Remembering MAD Magazine’s Al Feldstein, Print & Comedy Success Story


1968 cover of MAD magazine
My worn and well-read issue of MAD magazine from 1968, with the Beatles and Mia Farrow on the cover.

The graphic design of MAD magazine covers has always been a parody itself of publications like TIME or Esquire or Cosmopolitan. Eyecatching and insightful, they poke fun at current political and cultural news with a satirical slant and the gap-toothed smile of Alfred E. Neumann. This week, Al Feldstein – longtime editor of MAD magazine in it’s heyday from 1956 to 1984 – passed away at age 88. He was an influential force in one of the big success stories of magazine publishing and comedy in print, guiding MAD from a fledgling comic book to a leading magazine of satire and humor in the pre-digital age.

Feldstein took MAD from a publication of a few hundred thousand to well over 2 million at its peak. “Basically everyone who was young between 1955 and 1975 read MAD, and that’s where your sense of humor came from,” said Bill Oakley, producer of The Simpsons. Today, those issues are collected by fans who treasure the magazine. Irreverent, satirical humor and spoofs of popular culture were the mainstay with recurring features like Spy vs. Spy, The Lighter Side of…, movie and TV satires, and a back cover called a “Fold-In”: a full page image and question that, once folded over onto itself, created a surprise alternate image and answer. MAD ad parodies, long before Saturday Night Live, were included in each issue, sometimes using Al himself:

parody ads from MAD magazine


So many institutions of the comedy world in print, television and the internet through the years owe much to MAD and Al Feldstein: Laugh-In, Saturday Night Live, National Lampoon, The Simpsons, SouthPark, The Onion. MAD lives on today in print and online. You can check out their website here. There’s even a MAD app for iPad released in 2012.



Find you printing success story by partnering with a local printer! A community printer will understand communication and design, with a special emphasis on your local market. They should be able to provide you with the latest information, inspiration, technical advice, and innovative ideas for communicating your message through print, design and typography, signage, apparel, variable data printing and direct mail, integrated marketing and environmental responsible printing. If they can’t, you have the wrong printer! The best advice, always, is to ASK YOUR PRINTER!

Call us at 828.684.4512. ImageSmith is a full-service print and marketing provider located in Arden, North Carolina. Contact us at ImageSmith for quotes on all your print and marketing projects, and more useful tips on how to create custom, effective, high impact marketing solutions.

The John Lennon Letters: When Your Whole Life is on Paper

Lennon and Life on Paper

“I don’t keep a diary and I throw away nearly all the paper I might have kept. I don’t keep an archive. There’s something worrying about my make-up that I try to leave no trace of myself apart from my plays. “
– Tom Stoppard


Our lives on paper live on after we are gone. And if you are famous, every scrap of paper will be saved. A newly released collection of correspondence entitled The John Lennon Letters, edited by Lennon biographer Hunter Davies, contains over 400 pages of annotated correspondence from Lennon. (Hardcover, Little, Brown and Company,  list price 29.99) Most reviewers, however, note that practically all informative correspondence from Lennon had already been published, and Davies collection is being skewered by the critics as a “scraping of the bottom of the barrel” – an attempt to profit from anything written by the hand of the famous Beatle. Here is a painstakingly organized collection of letters, notes, post-its, postcards and paper scraps that seems in total to reveal very little others than mundane details of the former Beatles’ daily life and some not-so-flattering personal qualities. Reviewer Neil McCormick of The Telegraph says all we really learn about Lennon from this mountain of paper is: “Well, he couldn’t spell. He liked to doodle. And he had way too much spare time on his hands.”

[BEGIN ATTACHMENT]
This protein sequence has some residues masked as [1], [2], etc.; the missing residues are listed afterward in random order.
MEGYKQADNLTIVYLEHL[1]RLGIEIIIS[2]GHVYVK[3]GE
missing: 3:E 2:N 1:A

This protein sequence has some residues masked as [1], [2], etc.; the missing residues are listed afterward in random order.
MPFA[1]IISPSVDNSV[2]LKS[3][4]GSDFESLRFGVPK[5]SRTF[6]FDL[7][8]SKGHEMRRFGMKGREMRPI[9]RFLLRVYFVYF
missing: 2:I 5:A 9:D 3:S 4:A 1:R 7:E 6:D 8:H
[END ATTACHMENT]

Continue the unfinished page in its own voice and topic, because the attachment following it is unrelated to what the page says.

Not exactly a glowing review. Often the correspondence of famous people, whether writers, musicians or politicians, contains a wealth of valuable insight and factual data about the person’s life, private thoughts, emotional state and philosophy of life. Successfully published collections include the letters of Emily Dickinson, Winston Churchill, Ernest Hemingway, Graham Greene, Richard Nixon… and a long list of works that have made many publishers very happy. In many cases, the only hard evidence we have of the private thoughts and feelings of these luminaries are in the archive of their journals, correspondence and personal papers.

However, we are leaving less and less of a paper trail through life. I wonder how in the digital age the role of paper will be different for the famous and infamous. Libraries and historical societies collect the correspondence of great thinkers, artists and politicians to serve as a primary source for further research. Even bar napkins, margin notes scribbled in books, newspaper clippings or anything bearing the subject’s handwriting is considered significant. But we put less of those things onto paper now than ever before. As our ‘footprints’ become increasingly virtual rather than physical, will these archives be data banks rather than stacks of paper? Will they catalogue blogs, emails, Twitter timelines, social media connections and text messages? Will people, wary of a lack of security when “writing” on a computer, still keep private handwritten journals or diaries?